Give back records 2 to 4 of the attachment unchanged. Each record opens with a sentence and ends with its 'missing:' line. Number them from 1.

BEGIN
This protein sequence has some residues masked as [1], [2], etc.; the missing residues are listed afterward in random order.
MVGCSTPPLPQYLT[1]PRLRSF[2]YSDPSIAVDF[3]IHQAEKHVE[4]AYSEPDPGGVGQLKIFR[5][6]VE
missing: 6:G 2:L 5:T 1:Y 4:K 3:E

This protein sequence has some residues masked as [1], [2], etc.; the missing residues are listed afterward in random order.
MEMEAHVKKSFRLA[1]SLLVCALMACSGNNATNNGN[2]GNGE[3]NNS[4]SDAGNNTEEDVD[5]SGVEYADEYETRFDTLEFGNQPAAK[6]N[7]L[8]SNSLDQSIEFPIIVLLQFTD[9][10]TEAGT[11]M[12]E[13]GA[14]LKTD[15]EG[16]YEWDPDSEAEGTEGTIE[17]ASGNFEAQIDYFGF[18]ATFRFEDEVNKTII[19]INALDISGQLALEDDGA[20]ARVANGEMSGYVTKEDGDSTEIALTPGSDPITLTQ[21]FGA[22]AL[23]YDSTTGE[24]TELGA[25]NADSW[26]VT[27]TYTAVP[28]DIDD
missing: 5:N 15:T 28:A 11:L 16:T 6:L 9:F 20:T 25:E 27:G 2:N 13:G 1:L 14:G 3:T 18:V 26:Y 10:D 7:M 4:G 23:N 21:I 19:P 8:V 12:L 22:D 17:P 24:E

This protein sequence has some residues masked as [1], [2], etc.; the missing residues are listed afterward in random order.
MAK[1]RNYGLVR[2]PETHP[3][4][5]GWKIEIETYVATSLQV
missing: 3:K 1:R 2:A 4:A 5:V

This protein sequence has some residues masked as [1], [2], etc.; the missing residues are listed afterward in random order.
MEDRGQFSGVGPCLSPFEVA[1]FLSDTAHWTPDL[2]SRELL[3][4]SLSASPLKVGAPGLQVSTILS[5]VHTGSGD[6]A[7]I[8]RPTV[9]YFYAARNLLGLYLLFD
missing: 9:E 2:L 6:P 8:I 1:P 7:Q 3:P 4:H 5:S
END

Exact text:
This protein sequence has some residues masked as [1], [2], etc.; the missing residues are listed afterward in random order.
MEMEAHVKKSFRLA[1]SLLVCALMACSGNNATNNGN[2]GNGE[3]NNS[4]SDAGNNTEEDVD[5]SGVEYADEYETRFDTLEFGNQPAAK[6]N[7]L[8]SNSLDQSIEFPIIVLLQFTD[9][10]TEAGT[11]M[12]E[13]GA[14]LKTD[15]EG[16]YEWDPDSEAEGTEGTIE[17]ASGNFEAQIDYFGF[18]ATFRFEDEVNKTII[19]INALDISGQLALEDDGA[20]ARVANGEMSGYVTKEDGDSTEIALTPGSDPITLTQ[21]FGA[22]AL[23]YDSTTGE[24]TELGA[25]NADSW[26]VT[27]TYTAVP[28]DIDD
missing: 5:N 15:T 28:A 11:L 16:T 6:L 9:F 20:T 25:E 27:G 2:N 13:G 1:L 14:G 3:T 18:V 26:Y 10:D 7:M 4:G 23:N 21:I 19:P 8:V 12:L 22:D 17:P 24:E

This protein sequence has some residues masked as [1], [2], etc.; the missing residues are listed afterward in random order.
MAK[1]RNYGLVR[2]PETHP[3][4][5]GWKIEIETYVATSLQV
missing: 3:K 1:R 2:A 4:A 5:V

This protein sequence has some residues masked as [1], [2], etc.; the missing residues are listed afterward in random order.
MEDRGQFSGVGPCLSPFEVA[1]FLSDTAHWTPDL[2]SRELL[3][4]SLSASPLKVGAPGLQVSTILS[5]VHTGSGD[6]A[7]I[8]RPTV[9]YFYAARNLLGLYLLFD
missing: 9:E 2:L 6:P 8:I 1:P 7:Q 3:P 4:H 5:S